RECENT news reports have been filled with accounts of the abuse and murder of 9-year-old Rita Fisher of Pikesville. Rita's unsmiling, swollen face stared out at us from newspapers and television screens, evoking horror and outrage that a child in our midst could be so maltreated. How could it happen was the echoing question. Give them the death penalty, was what people said after Rita's mother, sister and sister's boyfriend were convicted of Rita's murder.
I have other questions, equally disturbing and difficult. My questions hold a mirror up to us all: Would our horror and outrage be as great if Rita Fisher had not been white and lived in the suburbs? Would there have been as much media attention for a black child from Baltimore?
A chilling account
I recently read "Homicide, A Year on the Killing Streets," by David Simon, the book that inspired the television series. Near the end of the book, there's a passage about another child murder so chilling I had to read it in stages. When the mother is told that her boyfriend has beaten her baby to death, she says, "I don't think he'd do that. He loves Michael." The 2-year-old had bled internally from a brutal act by the mother's boyfriend that's too gruesome to describe here. The boyfriend, after killing the child, dressed the body and took it to a hospital emergency room, claiming the child had fallen in the bathtub.
As the homicide detective assigned to the case rides back to headquarters, he struggles to deal with the horror perpetrated on the child. In his effort to steel himself and thrust aside the graphic image he has just seen on the autopsy table, he thinks, "It ain't my kid. It ain't where I live. It ain't nothing to me." The passage goes on to describe the detective's urge to punish the suspect when he is arrested. After all, nobody would stop him or report the matter because everyone else at the station house is equally outraged, but he restrains himself as he proceeds to conduct the business of a homicide investigation.
As the pages of "Homicide" tell, children are severely beaten and abused in our city daily, and some of them die. And my questions keep coming. Is it because they are African-American and "live down in that neighborhood" that we don't see the kind of public clamor as we did with Rita Fisher? Is it because we don't find out about other children who are abused? Is it because we just don't want to know? Is it because of our own ignorance that we really do not know how prevalent violence against children is? Is it because we expect that to happen more to "those kinds of people" than ones who live next door to us?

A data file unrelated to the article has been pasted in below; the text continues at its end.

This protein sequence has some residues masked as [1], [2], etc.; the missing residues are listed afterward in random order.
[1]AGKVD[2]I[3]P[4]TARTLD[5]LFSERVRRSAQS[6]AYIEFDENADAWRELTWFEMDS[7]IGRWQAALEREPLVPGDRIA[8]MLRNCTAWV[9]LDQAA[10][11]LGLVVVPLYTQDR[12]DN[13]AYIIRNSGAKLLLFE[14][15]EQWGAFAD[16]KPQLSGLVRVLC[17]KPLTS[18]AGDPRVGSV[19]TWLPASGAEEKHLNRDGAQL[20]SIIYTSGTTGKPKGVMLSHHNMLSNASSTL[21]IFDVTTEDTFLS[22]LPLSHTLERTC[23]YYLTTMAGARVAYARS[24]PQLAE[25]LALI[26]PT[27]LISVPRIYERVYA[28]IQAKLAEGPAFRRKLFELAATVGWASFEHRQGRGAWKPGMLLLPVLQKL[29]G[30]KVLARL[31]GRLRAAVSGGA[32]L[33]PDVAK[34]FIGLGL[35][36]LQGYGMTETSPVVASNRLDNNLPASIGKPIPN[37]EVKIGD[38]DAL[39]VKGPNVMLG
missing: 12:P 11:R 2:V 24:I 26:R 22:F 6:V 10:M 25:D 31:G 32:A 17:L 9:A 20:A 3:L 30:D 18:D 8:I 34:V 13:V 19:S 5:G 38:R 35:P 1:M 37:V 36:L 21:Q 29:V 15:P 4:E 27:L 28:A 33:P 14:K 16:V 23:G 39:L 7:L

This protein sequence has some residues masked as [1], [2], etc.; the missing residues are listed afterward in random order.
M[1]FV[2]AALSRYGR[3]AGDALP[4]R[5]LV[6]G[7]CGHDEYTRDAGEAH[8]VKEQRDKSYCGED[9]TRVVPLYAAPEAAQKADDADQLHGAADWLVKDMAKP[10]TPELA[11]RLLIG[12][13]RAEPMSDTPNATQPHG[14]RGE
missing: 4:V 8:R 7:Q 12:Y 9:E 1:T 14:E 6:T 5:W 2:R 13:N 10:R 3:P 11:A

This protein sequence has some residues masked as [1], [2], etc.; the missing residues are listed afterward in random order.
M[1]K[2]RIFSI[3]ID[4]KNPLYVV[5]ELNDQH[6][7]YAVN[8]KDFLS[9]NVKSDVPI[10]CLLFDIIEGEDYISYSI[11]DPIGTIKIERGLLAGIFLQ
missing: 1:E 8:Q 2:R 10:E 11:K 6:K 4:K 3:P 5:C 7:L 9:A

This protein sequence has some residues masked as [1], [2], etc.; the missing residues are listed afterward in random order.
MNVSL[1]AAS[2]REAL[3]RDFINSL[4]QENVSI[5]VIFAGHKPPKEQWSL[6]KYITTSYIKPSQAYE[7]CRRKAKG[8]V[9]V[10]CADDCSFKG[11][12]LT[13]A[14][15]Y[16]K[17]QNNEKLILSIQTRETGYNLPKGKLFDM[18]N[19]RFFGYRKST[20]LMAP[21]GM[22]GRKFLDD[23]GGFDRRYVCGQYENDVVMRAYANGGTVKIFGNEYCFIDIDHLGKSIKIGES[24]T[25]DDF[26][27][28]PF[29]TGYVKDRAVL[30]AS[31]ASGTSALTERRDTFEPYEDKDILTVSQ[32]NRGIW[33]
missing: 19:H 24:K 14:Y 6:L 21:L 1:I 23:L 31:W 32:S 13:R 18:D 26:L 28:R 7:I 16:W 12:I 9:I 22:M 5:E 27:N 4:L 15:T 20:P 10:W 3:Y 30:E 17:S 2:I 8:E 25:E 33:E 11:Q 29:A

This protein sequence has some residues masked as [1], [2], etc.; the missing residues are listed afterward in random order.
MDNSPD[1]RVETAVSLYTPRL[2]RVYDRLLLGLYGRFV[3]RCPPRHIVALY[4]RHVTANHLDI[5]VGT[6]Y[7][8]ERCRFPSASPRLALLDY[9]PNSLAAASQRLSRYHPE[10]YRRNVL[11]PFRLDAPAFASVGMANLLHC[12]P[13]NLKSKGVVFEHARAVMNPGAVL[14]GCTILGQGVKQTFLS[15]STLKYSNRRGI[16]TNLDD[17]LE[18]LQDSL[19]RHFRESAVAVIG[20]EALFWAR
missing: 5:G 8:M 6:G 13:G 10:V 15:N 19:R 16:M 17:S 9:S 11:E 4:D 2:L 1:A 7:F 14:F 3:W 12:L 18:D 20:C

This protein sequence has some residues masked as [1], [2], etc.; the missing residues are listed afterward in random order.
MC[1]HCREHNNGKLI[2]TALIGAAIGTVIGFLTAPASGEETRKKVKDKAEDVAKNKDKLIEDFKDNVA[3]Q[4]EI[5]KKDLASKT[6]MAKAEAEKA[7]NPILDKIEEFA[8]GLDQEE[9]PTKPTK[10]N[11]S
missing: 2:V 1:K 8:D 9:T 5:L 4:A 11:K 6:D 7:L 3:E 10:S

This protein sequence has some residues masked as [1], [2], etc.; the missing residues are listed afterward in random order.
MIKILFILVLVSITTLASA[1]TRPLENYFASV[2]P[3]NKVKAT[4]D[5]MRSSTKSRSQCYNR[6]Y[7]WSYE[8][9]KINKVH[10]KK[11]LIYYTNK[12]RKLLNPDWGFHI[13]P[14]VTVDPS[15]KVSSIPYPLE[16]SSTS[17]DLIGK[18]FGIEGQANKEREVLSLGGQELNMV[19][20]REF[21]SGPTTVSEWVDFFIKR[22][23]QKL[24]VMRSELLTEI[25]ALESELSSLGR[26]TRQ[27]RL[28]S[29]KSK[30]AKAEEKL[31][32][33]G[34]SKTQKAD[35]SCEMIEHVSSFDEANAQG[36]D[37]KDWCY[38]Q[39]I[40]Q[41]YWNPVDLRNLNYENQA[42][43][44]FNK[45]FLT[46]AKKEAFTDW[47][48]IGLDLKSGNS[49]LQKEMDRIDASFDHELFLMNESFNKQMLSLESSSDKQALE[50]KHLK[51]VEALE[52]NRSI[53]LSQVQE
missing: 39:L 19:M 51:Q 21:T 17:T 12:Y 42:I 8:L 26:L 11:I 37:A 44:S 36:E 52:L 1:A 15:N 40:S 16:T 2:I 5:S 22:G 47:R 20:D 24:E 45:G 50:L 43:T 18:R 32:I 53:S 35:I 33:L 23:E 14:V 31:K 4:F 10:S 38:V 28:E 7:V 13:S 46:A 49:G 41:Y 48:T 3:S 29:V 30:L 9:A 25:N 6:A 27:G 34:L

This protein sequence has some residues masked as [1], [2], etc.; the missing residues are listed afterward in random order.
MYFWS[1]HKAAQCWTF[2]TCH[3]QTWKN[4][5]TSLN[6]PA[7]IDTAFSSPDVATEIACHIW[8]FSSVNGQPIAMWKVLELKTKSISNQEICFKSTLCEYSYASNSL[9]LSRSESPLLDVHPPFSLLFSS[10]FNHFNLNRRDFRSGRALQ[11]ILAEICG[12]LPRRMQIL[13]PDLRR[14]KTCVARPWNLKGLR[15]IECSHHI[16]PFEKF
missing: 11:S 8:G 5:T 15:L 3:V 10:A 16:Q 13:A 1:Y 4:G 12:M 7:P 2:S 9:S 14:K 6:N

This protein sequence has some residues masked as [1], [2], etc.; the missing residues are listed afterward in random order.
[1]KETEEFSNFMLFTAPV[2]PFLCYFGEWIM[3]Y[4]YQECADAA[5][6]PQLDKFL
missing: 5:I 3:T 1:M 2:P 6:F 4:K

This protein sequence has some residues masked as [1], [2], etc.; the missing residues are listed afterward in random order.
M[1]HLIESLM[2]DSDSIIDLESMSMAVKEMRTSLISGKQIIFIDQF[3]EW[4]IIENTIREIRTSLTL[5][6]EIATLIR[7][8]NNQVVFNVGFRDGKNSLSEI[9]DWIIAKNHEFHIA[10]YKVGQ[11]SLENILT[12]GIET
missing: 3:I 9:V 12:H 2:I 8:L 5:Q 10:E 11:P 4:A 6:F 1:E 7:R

Aren't all children worthy of our protection and love? Shouldn't we be outraged and concerned for the kind of abuse that is happening to the children of our cities just as we were for Rita Fisher? What restrains us from an outpouring of raw emotion when it involves children who don't live in our neighborhoods, who don't look like us?
Maybe it's because in all of us there is the same sentiment that the detective experienced as he tried not to think about the horror of still another murdered child. Maybe inside us there is a voice that says, "It ain't my kid. It ain't where I live. It ain't nothing to me."
I don't have any answers to my questions. But until we keep asking them over and over there won't be many answers -- just more children in danger.
A collective outrage
We need to find answers. We need to feel that collective outrage every time this kind of tragedy happens to a child. All of us -- parents, friends, family members, neighbors, teachers, social JTC workers, doctors, police officers and the media -- must accept responsibility for children who are abused. We all need to be someone who will watch over the children -- all children.
Anne Werps is a Baltimore County school teacher.
Pub Date: 5/13/98